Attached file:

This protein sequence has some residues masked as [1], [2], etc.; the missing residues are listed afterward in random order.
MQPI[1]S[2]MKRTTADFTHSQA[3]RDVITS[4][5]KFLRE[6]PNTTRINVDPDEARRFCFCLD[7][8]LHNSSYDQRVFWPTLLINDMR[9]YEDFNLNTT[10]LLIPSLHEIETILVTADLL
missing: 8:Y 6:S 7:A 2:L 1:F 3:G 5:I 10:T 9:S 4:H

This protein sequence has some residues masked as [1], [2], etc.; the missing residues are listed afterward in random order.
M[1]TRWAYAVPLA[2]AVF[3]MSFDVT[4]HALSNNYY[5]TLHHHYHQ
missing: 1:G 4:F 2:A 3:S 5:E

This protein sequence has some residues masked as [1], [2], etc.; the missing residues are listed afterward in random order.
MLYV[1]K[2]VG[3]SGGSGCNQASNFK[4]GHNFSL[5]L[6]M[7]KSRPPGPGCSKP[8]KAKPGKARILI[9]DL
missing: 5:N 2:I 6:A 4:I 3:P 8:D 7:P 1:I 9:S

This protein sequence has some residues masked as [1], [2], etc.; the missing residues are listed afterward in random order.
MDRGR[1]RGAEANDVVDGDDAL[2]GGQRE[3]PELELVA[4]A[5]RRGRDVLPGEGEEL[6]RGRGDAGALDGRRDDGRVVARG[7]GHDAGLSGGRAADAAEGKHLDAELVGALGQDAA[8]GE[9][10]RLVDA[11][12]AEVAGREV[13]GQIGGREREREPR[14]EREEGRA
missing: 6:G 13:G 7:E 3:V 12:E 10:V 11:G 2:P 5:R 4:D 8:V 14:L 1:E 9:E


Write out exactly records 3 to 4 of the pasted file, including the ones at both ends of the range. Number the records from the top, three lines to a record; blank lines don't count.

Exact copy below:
This protein sequence has some residues masked as [1], [2], etc.; the missing residues are listed afterward in random order.
MLYV[1]K[2]VG[3]SGGSGCNQASNFK[4]GHNFSL[5]L[6]M[7]KSRPPGPGCSKP[8]KAKPGKARILI[9]DL
missing: 5:N 2:I 6:A 4:I 3:P 8:D 7:P 1:I 9:S

This protein sequence has some residues masked as [1], [2], etc.; the missing residues are listed afterward in random order.
MDRGR[1]RGAEANDVVDGDDAL[2]GGQRE[3]PELELVA[4]A[5]RRGRDVLPGEGEEL[6]RGRGDAGALDGRRDDGRVVARG[7]GHDAGLSGGRAADAAEGKHLDAELVGALGQDAA[8]GE[9][10]RLVDA[11][12]AEVAGREV[13]GQIGGREREREPR[14]EREEGRA
missing: 6:G 13:G 7:E 3:V 12:E 10:V 11:G 2:P 5:R 4:D 8:V 14:L 1:E 9:E